The Rise of JavaScript

8/8/2012
In .NET

JavaScript is going to be the most important programming language of the next 5 years. There, I wrote it, even though the emotional side of my brain is having a hard time accepting such a logical conclusion.

There’s no question the modern computing environment is moving away from a homogenous, PC-based devices. Tablets! Smartphones! The Cloud! The modern business is serving quite a diverse mix of computing platforms, glued together by the the internet with the browser as the common client.

Diverse clients, however, demand a common, cross-platform UI, hence the rise of the HTML5 standard. Software publishers are moving away from proprietary plugins like Adobe’s Flash and Microsoft’s Silverlight to add capabilities to web-based software, instead choosing to enhance the HTML standard to deliver rich user experiences natively. As proof, IE 10 in Metro mode will not allow plugins (although a version of Adobe’s Flash is built in by default). Similarly, Apple’s Safari browser will not allow the Silverlight plugin to be installed on the iPad and iPhone.

Software manufacturers are throwing their weight behind the HTML5 specification, enhancing it to allow browsers to deliver rich user interfaces with integrated video and enhanced UI controls without the need for plugins. JavaScript is, of course, the programming language used to interact with all of these enhanced capabilities.

The HTML5 specification, of course, still does not meet every need. Even though it enhances JavaScript to enable it to support capabilities like drag and drop natively, there are other capabilities that are still lacking. The community has stepped up to fill those gaps in an impressive way, however, as evidenced by the rise of JavaScript libraries like Knockout. This JavaScript library provides data binding capability which is conceptually (but not semantically) similar to the data binding model in WPF and Silverlight. Indeed, there are whole web development frameworks (witness AngularJS) written in JavaScript.

Not only is JavaScript important in browser-based applications, Microsoft is supporting it as a native development language for Metro applications. So its use as a client UI language is growing.

If JavaScript is having so much success on the various clients, what about server side development? Well,node is a platform for writing server-side services written entirely in JavaScript. And Microsoft is working on an integration piece allowing node applications to be hosted by IIS. You can read more about how itworks. Microsoft is even supporting node applications on their Azure Cloud Platform.

So what’s the big attraction with JavaScript? Obviously, the fact that it is almost universally available in any modern browser is a huge plus. But even with that benefit, JavaScript itself is just plain odd. It has object oriented capabilities without having classes. It’s an untyped language – variables are untyped, but the data referenced by the variables is typed. There is no native namespace support. Even the name is odd – the only thing it shares with Java is the use of curly braces to set off code blocks. A more idiosyncratic language implementation would be difficult to find.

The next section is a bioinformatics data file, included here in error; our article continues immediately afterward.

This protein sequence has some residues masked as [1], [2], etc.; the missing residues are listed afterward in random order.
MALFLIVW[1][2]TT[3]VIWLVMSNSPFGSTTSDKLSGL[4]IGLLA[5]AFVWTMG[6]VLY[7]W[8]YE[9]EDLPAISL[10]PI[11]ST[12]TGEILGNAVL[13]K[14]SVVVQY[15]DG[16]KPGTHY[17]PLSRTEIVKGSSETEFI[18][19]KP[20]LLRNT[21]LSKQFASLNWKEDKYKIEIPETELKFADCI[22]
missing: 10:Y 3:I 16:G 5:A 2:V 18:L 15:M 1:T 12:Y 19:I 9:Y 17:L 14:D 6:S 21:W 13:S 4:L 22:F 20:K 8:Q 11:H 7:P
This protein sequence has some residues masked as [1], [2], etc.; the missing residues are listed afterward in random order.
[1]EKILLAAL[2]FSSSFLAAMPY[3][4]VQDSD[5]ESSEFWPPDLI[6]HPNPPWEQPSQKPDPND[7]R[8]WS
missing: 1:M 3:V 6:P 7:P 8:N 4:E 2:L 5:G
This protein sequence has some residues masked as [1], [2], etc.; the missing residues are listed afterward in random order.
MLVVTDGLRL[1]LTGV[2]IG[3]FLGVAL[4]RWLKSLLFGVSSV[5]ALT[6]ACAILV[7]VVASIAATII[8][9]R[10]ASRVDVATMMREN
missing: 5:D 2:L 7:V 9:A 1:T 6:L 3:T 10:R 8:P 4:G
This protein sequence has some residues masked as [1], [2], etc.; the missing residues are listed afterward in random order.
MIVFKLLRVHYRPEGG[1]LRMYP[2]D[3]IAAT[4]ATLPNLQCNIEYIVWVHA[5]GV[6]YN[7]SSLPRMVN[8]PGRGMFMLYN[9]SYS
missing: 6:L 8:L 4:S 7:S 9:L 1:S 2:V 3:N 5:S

One powerful benefit of JavaScript is the asynchronous programming pattern. JavaScript excels in the ability to run code on a background thread of execution, whether that is a browser-based application fetching data from a server, or a server-based application performing file I/O. Instead of running multiple threads of execution, JavaScript kicks off operations that may take some time, and waits for an event to fire to signal the operation is complete. Between the time the operation is invoked and the completion event fires, the main thread of execution is free to perform other work. So a JavaScript based application can scale up, while using less resources, than a competing application doing synchronous operations on multiple threads of execution. This single threaded asynchronous pattern avoids the difficult challenge of coordinating access to shared data with multiple threads of execution.

Traditionally, JavaScript performance has been quite slow compared to other languages. Most implementations of the JavaScript engine have been strictly interpreted, not compiled. However, most browser developers have been spending significant efforts improving their JavaScript engine implementations, so that performance is now much faster than even a couple of years ago.

Until recently, Microsoft has not had a course focused on JavaScript. Those of us who teach have had to rely on other courseware vendors to fill that gap. However, Microsoft recently released the HTML5 Programming course, which among other things has the best coverage of the JavaScript programming language that I have seen. It’s an outstanding course, which is good because I can tell I am going to be teaching it a lot over the next several years.

If you haven’t taken the opportunity to dig into JavaScript yet, I strongly encourage you to do so. You may find yourself holding your nose at times as you learn how it works, but I encourage you to be patient with it and allow yourself time to get used to its idiosyncracies. It will be time well spent to advance your career in the next few years.